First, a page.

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Sunday, December 11, 2011

Suicide, Incorporated

 Andrew Hinderaker, a fresh, young playwright is having his moment in the spotlight.  Specifically, the spotlight several times a week in the Roundabout Theater Company's New Play Initiative.  Mr. Hinderaker's jolting and emotionally charged new work, Suicide, Incorporated, is being produced in the Black Box Theater of the Roundabout Underground.   This play marks the Roundabout's 6th new play in the space and, without a doubt, this one is as powerful if not more-so than the previous - and the bar was already set fairly high.

Part dark-comedy, part hurts-your-heart-to-the-bone drama - this Mr. Hinderaker handles the subject matter with aplomb.  As I have come to expect at the RU, this black-box is way more than your average run-down black-box.  Professional quality sets, lighting, and sound are a benefit this black-box gets by being associated with such a great theater company upstairs.  Not disappointing this time around either, Daniel Zimmerman (Set Design), Zach Blane (Lighting Design) and Chad Raines (Sound/Music) bring their 'A'-game to the show.

Director Jonathan Berry might consider trimming up a few scenes here and there where the concepts are needlessly repeated, but these are nit-picky finer points not the fundamentals I'm talking about here. His otherwise keen direction was clearly reflected through the actors, all of whom turned in top-notch performances - Gabriel Ebert (Jason), Toby Leonard Moore (Scott), Corey Hawkins (Perry), Jake O'Connor (Tommy),  James McMenamin (Norm), and Mike DiSalvo (Officer).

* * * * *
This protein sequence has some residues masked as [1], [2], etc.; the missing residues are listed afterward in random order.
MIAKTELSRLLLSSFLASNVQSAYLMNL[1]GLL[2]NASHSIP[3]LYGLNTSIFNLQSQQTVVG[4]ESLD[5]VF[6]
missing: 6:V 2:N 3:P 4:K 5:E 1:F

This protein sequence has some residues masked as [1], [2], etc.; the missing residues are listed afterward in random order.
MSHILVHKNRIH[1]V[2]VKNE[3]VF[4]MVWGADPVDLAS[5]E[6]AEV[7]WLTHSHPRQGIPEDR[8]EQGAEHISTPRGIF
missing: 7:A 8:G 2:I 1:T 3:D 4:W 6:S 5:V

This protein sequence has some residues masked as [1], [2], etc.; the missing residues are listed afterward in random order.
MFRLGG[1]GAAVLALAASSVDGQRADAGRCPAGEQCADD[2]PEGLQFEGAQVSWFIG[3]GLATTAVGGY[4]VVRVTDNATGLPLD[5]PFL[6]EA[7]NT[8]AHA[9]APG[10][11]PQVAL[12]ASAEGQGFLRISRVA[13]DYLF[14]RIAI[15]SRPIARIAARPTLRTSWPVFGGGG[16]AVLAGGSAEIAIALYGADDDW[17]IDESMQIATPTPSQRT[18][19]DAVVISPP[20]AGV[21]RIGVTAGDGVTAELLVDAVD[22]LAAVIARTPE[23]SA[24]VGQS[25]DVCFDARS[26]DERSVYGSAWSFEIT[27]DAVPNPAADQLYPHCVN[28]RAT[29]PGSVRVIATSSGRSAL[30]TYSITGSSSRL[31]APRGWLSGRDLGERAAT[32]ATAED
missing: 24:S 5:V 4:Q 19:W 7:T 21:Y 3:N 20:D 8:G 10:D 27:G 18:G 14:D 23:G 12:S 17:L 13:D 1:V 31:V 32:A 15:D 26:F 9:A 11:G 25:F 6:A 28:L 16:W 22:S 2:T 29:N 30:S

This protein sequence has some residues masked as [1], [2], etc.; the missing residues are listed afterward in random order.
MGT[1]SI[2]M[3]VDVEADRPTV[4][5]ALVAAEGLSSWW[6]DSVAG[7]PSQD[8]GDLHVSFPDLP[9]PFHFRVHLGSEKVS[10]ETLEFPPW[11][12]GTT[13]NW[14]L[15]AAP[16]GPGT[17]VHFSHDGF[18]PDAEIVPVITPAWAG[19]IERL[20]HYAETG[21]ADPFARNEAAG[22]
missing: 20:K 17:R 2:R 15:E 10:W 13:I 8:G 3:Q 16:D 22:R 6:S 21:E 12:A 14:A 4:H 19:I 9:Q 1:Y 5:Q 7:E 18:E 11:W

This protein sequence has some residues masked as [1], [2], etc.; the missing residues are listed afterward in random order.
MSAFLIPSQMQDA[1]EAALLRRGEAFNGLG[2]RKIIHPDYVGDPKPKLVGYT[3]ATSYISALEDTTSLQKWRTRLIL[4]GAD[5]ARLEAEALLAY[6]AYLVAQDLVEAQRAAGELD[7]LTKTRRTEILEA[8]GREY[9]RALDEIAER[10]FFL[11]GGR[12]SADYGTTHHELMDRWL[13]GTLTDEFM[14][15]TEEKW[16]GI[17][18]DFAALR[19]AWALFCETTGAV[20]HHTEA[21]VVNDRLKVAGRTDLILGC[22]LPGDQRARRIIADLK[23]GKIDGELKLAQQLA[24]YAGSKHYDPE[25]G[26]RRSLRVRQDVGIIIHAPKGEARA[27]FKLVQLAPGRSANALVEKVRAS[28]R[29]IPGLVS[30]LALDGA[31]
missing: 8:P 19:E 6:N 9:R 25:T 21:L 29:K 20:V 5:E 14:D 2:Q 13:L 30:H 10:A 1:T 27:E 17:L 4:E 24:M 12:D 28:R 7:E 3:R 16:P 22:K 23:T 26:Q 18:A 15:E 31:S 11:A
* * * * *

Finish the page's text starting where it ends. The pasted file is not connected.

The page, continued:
Without spoiling anything here, the play concerns a certain suicide note writing company and the people who work there.  One recent hire, Jason, seems to be set to help his clients in the opposite way of his boss, Scott's,  wishes.  His motivations regarding his behavior toward his new client (Norm), may have something to do with his brother, Tommy.

Immerse yourself in this 85 minute intermission-less, emotionally charged drama to find out exactly what the buzz is all about.  For only $20, the theatre-for-your-dollar ratio is about as high as it can get.  As with all the previous RU productions, the subtitle of this play aptly sums things up - "Never a customer complaint".